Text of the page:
iTV will play anything Quicktime can.



    I'd love for Apple to port QuickTime to the iTV, but I don't see it happening.
  • Reply 15 of 56
    Quote:
    Originally Posted by Mr. H


    Could you elaborate? Maybe I've missed something about the iTV, but the only thing it's got over the Pixel Magic box and UPnP AV media players is that it will play back iTunes downloads. You've got to weigh that up against the high probability that it will support fewer codecs.



    The pixel magic doesn't look like it has wireless networking. It's also significantly more expensive than iTV.



    I coudln't really find specifics on a UPnP media box, seems like a DUY solution instead of something like iTV. If there's a specific unit you can just buy and plug in, point me to it so I can take a look.
  • Reply 16 of 56
    tenobelltenobell Posts: 7,014member
    Quote:

    I am not expecting iTV to play back anything other than MPEG-4, just like the iPod.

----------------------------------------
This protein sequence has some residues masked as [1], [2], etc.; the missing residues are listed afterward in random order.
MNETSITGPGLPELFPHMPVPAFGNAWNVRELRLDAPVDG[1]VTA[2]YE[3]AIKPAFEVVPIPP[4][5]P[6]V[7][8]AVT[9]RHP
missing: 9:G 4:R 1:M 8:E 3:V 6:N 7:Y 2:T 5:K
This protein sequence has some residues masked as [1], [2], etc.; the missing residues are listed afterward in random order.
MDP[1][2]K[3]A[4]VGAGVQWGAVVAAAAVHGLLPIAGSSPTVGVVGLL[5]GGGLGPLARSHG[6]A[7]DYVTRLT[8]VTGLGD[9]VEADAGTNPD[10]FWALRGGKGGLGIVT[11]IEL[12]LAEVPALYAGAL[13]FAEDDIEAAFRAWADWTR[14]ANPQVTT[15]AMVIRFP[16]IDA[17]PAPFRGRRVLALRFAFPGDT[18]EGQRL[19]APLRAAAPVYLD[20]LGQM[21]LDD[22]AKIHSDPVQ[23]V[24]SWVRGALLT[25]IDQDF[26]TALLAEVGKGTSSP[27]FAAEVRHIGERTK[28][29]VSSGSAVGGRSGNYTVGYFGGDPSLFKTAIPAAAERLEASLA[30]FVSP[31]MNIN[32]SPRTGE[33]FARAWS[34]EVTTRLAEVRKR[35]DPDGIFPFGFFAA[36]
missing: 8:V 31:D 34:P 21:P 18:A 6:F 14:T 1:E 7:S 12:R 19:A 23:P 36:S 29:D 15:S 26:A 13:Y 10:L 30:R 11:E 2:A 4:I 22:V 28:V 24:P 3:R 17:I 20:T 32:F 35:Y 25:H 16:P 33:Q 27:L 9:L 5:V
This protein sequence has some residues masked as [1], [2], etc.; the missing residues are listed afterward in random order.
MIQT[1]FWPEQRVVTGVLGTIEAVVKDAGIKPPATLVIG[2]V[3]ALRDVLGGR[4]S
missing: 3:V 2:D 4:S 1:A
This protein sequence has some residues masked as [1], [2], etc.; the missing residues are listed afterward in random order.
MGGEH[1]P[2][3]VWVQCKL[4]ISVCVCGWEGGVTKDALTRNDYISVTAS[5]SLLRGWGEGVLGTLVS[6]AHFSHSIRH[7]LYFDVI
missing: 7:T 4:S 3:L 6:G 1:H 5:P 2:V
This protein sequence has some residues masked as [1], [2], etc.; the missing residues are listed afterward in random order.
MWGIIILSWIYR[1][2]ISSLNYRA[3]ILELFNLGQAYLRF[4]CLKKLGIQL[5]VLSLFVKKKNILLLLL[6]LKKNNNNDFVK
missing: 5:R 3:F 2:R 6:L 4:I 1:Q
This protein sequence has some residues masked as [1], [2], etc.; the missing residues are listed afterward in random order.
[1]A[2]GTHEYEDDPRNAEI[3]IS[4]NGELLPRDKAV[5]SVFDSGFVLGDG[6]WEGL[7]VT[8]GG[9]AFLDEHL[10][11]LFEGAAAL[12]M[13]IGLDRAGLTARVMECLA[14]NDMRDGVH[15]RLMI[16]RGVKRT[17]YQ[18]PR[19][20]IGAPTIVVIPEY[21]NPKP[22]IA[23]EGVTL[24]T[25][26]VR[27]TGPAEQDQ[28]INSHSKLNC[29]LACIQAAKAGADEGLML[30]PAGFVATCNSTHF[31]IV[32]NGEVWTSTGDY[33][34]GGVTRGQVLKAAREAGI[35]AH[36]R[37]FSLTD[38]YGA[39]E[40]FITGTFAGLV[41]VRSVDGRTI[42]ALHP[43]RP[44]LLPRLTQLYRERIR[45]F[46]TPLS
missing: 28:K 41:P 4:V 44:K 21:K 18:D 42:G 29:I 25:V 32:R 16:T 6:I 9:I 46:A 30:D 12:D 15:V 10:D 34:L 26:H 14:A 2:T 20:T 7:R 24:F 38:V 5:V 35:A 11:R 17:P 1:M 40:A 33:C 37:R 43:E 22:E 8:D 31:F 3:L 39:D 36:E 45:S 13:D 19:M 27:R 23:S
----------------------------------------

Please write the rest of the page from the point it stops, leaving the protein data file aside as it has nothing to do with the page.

That would be a big mistake. iTV should be open to play any codec Quicktime can play.



    iTV is not an iPod and does not serve the same functionality of the iPod. It makes more sense for the iPod to be limited. I'm sure the iPod is working under some pretty strict miniaturization costs. Cost and hardware complications are reduced dealing with only one codec.



    It doesn't seem iTV would need to work under the exact same restrictions. iTunes and Front Row are not limited to only playing MPEG-4.People will want to be free to play any popular media format they want on their television. It makes less sense for it to be limited to one codec.
  • Reply 17 of 56
    There's a good reason to go with one or two codecs instead of any codec QT supports: cost.



    You can play back a codec using one chip that is fairly inexpensive. To have the full playback capability of QT, you'd likely need to have processing power comparable to a computer. It would be a cool feature, but not if it doubles the price of the box.



    Unless money is no object, codec on a chip is the only way to go. If people want to play other formats, they will convert them, and as things like iTV and video ipods get more popular, the formats they support will become the popular ones anyway.
  • Reply 18 of 56
    tenobelltenobell Posts: 7,014member
    Quote: